“The Christian Scientific Society | The Truth, Wherever It Leads”


  2. Gerbil Convention at Biola
    I’ll be at a Robert Burns Night gathering that weekend and can’t make it. I understand however, from the announcement, that there will be a goodly number of “wee tim’rous beasties”, intellectually speaking, in attendance at Biola that evening.

  3. Ceteris Paribus

    “Resolved: Carnivorous animals are the result of the sin of mankind.”

    Well then these Intelligent Designers need to tell us just how they managed to keep the streets and alley ways of Eden cleaned up. With no carnivorous critters to keep things tidy, it could get pretty stinky on a hot summer day.

  4. Is there any recognition of ecology in the Bible?

  5. “Resolved: Carnivorous animals are the result of the sin of mankind.”

    This is a subject for debate? Are these people serious?

  6. Michael Fugate

    In looking up Keas, I ran across this reference to a Stephen Meyer “educational” series for Focus on the Family.

    TrueU #1: Does God Exist? Building the Scientific Case [Scientific?!]
    Dr. Stephen Meyer plays a “philosophical survival game,” pitting four worldviews against one another in the quest to decide which one gives the best answers [oh like that’s going to be fair]. Dr. Meyer examines the evidence and provides the tools needed for students to defend their faith and make it their own. This is the perfect resource for students preparing to enter college and a culture that may be hostile to their faith. [if your believe your faith includes creationism, then it is in trouble even if you don’t go to college]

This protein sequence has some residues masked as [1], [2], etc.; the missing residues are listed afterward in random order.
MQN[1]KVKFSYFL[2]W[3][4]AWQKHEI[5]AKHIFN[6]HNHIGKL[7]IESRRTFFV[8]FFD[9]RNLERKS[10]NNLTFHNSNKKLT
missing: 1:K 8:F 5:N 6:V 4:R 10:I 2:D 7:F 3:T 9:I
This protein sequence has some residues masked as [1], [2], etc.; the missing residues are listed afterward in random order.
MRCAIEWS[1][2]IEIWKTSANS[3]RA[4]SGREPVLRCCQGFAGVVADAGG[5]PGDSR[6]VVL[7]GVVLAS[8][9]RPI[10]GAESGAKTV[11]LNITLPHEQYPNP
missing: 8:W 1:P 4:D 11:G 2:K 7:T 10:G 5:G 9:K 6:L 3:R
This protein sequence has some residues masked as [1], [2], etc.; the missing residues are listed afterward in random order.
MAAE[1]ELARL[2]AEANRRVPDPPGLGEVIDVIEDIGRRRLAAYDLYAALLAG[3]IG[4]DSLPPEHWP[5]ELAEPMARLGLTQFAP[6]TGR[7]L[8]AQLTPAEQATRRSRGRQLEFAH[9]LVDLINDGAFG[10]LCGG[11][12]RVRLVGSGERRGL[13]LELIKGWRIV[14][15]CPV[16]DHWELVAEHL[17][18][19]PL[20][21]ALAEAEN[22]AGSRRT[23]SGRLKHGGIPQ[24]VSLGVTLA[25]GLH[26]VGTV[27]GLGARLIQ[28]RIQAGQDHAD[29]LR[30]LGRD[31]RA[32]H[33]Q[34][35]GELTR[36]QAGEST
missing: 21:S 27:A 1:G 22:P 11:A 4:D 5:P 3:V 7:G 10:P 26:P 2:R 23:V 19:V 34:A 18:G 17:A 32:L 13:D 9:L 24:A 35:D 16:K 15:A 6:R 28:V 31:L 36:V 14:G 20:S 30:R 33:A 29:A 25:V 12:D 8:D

1: What Is Faith?
    2: Big Bang: Before the World Existed
    3: Big Bang: The Beginning of Time
    4: Big Bang: A Finely Tuned Universe
    5: DNA by Design: Surprises in the Cell
    6: DNA by Design: What Are the Chances?
    7: DNA by Design: Mind behind the Matter
    8: So It Was God after All
    9: The Moral Evidence: Right and Wrong
    10: The Moral Evidence: Failure of Relativism
    Bonus Extra: The Toughest Test in College [staying a creationist in the face of all the evidence for evolution]

    You will be equipped to defend your faith and become a world changer in an increasingly hostile culture. [hostile to ignorance, sure]

  7. Barbara Forrest

    Not exactly an all-star lineup at this thing. It’s a bunch of second-stringers.

  8. “Resolved: Carnivorous animals are the result of the sin of mankind.”

    It’s a debate… where the conclusion is stated in the title….. yup, that’s “Creation Science”!

  9. I donno, Barbara. It’s difficult to rank creationists.

  10. Why restrict that to animals? What about carnivorous plants and flesh eating bacteria?

  11. Michael Fugate

    There is also the problem that creationists don’t believe plants to be alive –
    otherwise there would have been no herbivory either. Not sure about fungi. Prokaryotes too.

  12. The whole truth

    Hmm, what do you suppose thumpers (including discotooters) do when they eat animals and their parts (meat, milk, cheese, gelatin, cream, eggs, insects, etc.)? Do they ask their imaginary sky daddy for forgiveness for being carnivores? Do they whine and cry because they are sinners, while eagerly downing a cheeseburger? Do they laugh it off and blame their carnivory on the biblical characters eve and adam? Do they not allow their children to eat animal parts and tell their children that they will burn in hell forever if they ever do eat animal parts? Do they blame a talking snake for their sinful carnivory? I wonder if any of the discotooters has eaten or would eat snake meat.